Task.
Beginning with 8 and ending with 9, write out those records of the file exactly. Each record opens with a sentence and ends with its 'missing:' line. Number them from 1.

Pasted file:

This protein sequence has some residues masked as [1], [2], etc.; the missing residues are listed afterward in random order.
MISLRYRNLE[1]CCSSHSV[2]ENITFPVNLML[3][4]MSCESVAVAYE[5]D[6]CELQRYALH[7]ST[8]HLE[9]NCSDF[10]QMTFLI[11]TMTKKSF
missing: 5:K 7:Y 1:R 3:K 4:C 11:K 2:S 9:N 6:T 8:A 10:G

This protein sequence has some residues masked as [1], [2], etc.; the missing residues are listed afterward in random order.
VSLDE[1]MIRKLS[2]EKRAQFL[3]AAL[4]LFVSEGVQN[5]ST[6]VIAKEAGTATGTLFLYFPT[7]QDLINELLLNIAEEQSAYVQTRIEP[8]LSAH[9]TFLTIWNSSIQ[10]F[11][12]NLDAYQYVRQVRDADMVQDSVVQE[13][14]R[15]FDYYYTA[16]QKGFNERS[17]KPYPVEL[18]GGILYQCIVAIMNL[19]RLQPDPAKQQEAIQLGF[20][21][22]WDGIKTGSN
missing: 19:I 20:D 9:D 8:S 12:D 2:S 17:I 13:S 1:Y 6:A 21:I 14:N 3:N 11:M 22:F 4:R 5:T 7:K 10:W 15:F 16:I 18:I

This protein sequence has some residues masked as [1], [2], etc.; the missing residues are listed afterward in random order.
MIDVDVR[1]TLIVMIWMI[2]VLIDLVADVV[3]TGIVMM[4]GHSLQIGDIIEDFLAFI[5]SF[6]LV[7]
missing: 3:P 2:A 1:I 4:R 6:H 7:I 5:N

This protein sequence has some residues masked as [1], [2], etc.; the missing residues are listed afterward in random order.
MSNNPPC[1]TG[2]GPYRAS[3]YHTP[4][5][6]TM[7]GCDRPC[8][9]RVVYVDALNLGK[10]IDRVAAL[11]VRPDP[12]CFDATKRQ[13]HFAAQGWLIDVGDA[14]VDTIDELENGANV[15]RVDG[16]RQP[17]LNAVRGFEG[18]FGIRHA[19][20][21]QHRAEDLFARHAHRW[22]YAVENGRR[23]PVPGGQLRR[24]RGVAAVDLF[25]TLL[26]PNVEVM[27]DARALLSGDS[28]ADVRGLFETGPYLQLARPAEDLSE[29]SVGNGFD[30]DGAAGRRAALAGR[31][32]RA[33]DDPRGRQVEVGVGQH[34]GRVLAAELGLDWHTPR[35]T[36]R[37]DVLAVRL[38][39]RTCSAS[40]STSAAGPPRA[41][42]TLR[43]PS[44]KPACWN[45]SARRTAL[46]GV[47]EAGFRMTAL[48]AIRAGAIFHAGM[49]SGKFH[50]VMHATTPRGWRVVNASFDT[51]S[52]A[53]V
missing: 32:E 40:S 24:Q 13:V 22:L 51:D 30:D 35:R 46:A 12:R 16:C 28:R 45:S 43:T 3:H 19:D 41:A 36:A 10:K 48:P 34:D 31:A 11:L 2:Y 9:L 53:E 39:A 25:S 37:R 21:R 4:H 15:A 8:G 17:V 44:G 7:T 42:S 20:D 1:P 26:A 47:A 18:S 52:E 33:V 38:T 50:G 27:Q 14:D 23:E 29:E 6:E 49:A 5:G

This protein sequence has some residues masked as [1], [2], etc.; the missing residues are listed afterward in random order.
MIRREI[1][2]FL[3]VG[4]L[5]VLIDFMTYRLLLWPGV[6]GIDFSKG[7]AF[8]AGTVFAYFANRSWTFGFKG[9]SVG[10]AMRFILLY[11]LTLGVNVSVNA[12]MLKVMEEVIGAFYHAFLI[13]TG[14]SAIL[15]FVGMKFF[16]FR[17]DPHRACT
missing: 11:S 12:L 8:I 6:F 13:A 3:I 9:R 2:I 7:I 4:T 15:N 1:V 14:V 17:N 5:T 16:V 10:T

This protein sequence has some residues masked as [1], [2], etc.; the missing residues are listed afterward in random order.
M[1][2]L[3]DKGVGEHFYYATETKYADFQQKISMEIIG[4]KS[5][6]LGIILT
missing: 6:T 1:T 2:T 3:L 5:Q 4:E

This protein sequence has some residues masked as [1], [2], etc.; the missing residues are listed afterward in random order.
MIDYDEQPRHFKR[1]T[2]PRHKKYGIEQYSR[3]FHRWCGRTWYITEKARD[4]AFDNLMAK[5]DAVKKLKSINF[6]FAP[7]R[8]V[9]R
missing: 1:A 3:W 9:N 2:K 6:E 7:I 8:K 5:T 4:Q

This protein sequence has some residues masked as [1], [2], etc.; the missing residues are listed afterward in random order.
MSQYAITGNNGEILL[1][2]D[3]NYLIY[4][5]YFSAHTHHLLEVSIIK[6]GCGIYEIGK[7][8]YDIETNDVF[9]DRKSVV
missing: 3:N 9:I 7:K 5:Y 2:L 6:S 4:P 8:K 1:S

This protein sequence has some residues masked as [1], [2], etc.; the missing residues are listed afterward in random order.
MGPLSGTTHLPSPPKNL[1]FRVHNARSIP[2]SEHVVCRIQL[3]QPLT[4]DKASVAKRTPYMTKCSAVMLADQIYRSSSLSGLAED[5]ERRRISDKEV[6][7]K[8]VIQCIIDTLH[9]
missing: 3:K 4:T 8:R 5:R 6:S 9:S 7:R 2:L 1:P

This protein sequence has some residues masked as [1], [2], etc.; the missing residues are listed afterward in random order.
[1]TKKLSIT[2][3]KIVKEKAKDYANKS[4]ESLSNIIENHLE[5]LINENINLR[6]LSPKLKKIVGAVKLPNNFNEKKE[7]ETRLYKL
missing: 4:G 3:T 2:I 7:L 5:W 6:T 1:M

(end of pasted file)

This protein sequence has some residues masked as [1], [2], etc.; the missing residues are listed afterward in random order.
MSQYAITGNNGEILL[1][2]D[3]NYLIY[4][5]YFSAHTHHLLEVSIIK[6]GCGIYEIGK[7][8]YDIETNDVF[9]DRKSVV
missing: 3:N 9:I 7:K 5:Y 2:L 6:S 4:P 8:K 1:S

This protein sequence has some residues masked as [1], [2], etc.; the missing residues are listed afterward in random order.
MGPLSGTTHLPSPPKNL[1]FRVHNARSIP[2]SEHVVCRIQL[3]QPLT[4]DKASVAKRTPYMTKCSAVMLADQIYRSSSLSGLAED[5]ERRRISDKEV[6][7]K[8]VIQCIIDTLH[9]
missing: 3:K 4:T 8:R 5:R 6:S 9:S 7:R 2:L 1:P